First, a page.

In 1989 in Parabiago, during excavation works in the area of the company where Production Unit 1 is, a Roman necropolis was founded, which can be dated back to between 100 B.C. and the Augustus period.
The Lombardy Archeological Commission, which was immediately called in, was able to proceed with excavations with ICAP funding. These excavations continued until 1993 and 39 tombs were uncovered, complete with funeral ornaments.
The absence of inscriptions means it is difficult to identify the community which used the necropolis, nor have any traces of a settlement been discovered which should have been found in the immediate vicinity. However, it is a known fact that during Roman times Parabiago was a particularly important place. Proof of this is the “pàtera of Parabiago”, a splendid silver and gold metallurgical object weighing 9,555 grams, now on show in the Museum of Archeology of Milan.
The funeral ornaments are of great interest: from the clay materials – amphorae, lamps, vases, etc. – to metals such as coins, bronzes, rings, bracelets, etc., glass embalming objects and other everyday objects. These were carefully studied and partially restored, and they tell us of people dedicated to working the earth and caring for animals, making artisan objects and using imported goods, not only from the nearby Ticino District, but from all over the Po valley and even from the coasts of the Aegean sea.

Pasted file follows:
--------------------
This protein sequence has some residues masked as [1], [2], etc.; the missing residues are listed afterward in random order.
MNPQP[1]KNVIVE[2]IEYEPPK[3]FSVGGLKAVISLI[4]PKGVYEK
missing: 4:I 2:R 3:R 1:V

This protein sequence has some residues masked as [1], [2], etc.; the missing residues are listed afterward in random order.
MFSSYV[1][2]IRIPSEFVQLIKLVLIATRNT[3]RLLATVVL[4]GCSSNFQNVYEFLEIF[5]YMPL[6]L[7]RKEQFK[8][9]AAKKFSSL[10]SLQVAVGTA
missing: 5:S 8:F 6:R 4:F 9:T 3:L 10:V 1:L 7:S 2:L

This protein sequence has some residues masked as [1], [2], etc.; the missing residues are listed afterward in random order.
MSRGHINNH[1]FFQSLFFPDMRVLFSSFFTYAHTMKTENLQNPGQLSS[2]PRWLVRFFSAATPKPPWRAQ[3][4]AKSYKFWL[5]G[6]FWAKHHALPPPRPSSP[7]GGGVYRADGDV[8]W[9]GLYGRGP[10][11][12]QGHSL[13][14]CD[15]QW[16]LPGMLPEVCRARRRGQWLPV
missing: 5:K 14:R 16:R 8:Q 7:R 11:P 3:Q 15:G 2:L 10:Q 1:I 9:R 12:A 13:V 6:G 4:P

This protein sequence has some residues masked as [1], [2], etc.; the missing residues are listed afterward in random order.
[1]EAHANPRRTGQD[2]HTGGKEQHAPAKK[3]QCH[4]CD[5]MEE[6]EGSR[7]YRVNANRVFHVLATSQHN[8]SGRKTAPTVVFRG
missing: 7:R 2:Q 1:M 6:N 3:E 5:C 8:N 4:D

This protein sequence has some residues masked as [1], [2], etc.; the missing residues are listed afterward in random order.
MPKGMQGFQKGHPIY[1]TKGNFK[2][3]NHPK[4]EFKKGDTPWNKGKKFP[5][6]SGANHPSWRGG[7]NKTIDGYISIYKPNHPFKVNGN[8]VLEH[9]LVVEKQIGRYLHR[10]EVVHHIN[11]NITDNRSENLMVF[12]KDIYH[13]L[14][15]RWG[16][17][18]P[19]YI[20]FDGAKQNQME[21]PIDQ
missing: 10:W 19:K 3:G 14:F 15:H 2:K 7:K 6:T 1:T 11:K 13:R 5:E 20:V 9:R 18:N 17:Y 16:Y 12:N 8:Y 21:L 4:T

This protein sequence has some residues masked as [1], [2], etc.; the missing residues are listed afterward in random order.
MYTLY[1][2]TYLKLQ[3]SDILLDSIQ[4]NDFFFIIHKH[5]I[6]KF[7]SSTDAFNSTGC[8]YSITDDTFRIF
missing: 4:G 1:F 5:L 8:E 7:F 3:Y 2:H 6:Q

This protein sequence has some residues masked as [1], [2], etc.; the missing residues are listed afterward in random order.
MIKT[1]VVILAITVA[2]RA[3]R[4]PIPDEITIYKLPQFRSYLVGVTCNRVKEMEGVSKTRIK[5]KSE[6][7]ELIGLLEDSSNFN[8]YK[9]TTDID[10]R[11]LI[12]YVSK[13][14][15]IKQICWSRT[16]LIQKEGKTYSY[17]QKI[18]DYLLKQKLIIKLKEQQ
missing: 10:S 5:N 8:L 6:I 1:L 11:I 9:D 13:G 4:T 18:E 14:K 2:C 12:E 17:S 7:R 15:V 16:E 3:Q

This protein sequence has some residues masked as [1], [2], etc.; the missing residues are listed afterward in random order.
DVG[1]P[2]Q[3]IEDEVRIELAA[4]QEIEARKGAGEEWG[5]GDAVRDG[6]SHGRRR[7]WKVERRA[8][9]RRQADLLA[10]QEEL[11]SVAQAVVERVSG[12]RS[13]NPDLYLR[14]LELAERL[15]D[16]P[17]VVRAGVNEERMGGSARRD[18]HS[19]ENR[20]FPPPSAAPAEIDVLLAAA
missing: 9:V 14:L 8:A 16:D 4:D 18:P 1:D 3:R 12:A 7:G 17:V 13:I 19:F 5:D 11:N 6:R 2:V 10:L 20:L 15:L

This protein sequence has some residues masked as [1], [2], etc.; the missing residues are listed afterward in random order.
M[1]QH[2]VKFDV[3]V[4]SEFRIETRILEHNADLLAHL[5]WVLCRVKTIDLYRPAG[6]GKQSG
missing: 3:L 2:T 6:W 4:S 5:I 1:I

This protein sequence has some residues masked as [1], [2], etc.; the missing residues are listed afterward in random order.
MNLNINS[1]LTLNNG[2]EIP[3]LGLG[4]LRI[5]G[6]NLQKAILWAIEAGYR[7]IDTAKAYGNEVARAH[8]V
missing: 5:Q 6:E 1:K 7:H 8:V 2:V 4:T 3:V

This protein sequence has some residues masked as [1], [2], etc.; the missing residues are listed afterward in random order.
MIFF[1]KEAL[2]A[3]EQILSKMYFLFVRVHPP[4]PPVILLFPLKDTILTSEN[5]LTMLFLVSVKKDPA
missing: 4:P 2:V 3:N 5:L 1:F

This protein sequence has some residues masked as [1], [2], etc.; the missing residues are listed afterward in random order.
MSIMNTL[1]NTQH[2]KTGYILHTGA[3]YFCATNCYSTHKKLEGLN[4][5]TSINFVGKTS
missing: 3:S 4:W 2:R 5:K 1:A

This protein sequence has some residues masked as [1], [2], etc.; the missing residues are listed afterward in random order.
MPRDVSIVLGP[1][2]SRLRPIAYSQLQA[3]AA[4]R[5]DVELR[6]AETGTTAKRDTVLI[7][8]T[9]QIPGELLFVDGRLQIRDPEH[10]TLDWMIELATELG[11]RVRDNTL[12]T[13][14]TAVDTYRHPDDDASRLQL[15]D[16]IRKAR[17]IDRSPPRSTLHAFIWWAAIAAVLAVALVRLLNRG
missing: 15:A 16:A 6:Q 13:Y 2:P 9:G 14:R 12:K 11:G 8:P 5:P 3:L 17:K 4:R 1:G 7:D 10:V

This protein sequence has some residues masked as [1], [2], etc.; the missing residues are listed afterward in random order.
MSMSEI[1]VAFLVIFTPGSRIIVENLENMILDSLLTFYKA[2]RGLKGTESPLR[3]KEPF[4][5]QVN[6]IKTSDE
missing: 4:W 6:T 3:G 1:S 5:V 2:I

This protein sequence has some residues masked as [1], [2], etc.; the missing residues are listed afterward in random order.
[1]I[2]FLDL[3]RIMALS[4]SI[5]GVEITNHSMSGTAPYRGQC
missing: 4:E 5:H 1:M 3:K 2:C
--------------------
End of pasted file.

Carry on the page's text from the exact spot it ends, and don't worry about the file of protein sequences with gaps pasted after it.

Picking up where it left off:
The in-depth study of these precious traces of the past, given back to modern culture thanks to the dedicated interest and funding by ICAP and preserved at the Museum of Legnano, gave rise to a book entitled “Antichi Silenzi” (A silent past), published by the Lombardy Archeological Commission.